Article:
PaperCity Magazine

December 2019- Houston

Issue link:

Contents of this Issue


Page 79 of 147

a trousseau. I'd been looking for heirloom linens but I couldn't find them. We were getting married in Kentucky [where I grew up], and while there, I discovered the Eleanor Beard studio in Louisville, which was founded in 1921. I went, and they were making all these beautiful handcrafted linens. I ordered some for myself, then started selling them from our house in New Orleans in 1996. Leap of faith. One morning in 2001, I received a call from Beard's studio that the owners had decided to close its doors. It was on my farewell visit when a lady asked, literally as I had one foot out the door, "Would you buy us?" Without a blink, I took a giant leap of faith and purchased the company. When we bought it, we really did not understand just how historic and ground-breaking it was. In those first few days of ownership, we were exposed to the rich archives of catalogs, photography, and correspondence outlining Beard's genius approach to her linens business. I quickly realized I was a caretaker of something very historic. Safe haven. When Katrina hit, we evacuated, and the artisans at Eleanor Beard rescued us right back. They found places for us and our store employees to live. They are not people of wealth, so it was mostly in their modest homes. Favorite monogram. Etienne. It has a wonderful chinoiserie feel to it. It was one of our first monograms, and it's still my favorite. Modern times. Color and scale are paramount to giving linens a modern vibe. The letterform can be incredibly traditional, but all that seems to disappear when the monogram is a shade of chartreuse. Tips on caring for linens. • My number-one tip is to use your linens. They'll rot in a drawer but only get finer with use. • Linens are intimidating to a lot of people. So much so that we put together a care booklet that ships with every order. It's really not that scary, I promise! • All of our products are designed to be used and cared for at home. Nothing needs to be sent out. • Washing: Machine-wash warm, tumble-dry low. If you remove while still slightly damp, many pieces can be hand-pressed and folded or put right on the bed. • Ironing: Everything looks better ironed. But, really, it's your bed. Nobody else sees it, so don't iron your sheets if you don't want to. • Bleach: All kinds — chlorine or oxygen bleach — are corrosive and will break down the fibers in your linens over time. They also return your linens to their original greige state — most people don't know linens are dyed white. • Storing: Do not store in plastic or in direct sunlight. If you are storing for long periods of time, acid-free tissue is recommended to prevent yellowing. In the parlor, walls triple lacquered in custom chartreuse by Fine Paints of Europe. Jane Scott Hodges' 1869 Greek Revival house in New Orleans' Garden District. "I LOVE TO ENTERTAIN SO WE CREATED A DOUBLE PARLOR OUT OF TWO SMALLER ROOMS, AND NOW WE CAN HAVE 25 FOR DINNER." — Jane Scott Hodges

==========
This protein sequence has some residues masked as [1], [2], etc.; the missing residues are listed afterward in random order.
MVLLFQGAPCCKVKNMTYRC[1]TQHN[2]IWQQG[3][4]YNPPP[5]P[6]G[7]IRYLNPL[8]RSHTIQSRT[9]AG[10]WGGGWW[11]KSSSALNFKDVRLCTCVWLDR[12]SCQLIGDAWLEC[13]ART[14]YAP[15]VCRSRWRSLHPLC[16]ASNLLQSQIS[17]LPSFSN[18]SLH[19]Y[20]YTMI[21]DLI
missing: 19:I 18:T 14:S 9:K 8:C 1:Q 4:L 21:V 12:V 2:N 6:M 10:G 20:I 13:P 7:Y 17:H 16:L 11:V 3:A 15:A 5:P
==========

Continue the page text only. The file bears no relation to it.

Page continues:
Articles in this issue

Archives of this issue

view archives of PaperCity Magazine - December 2019- Houston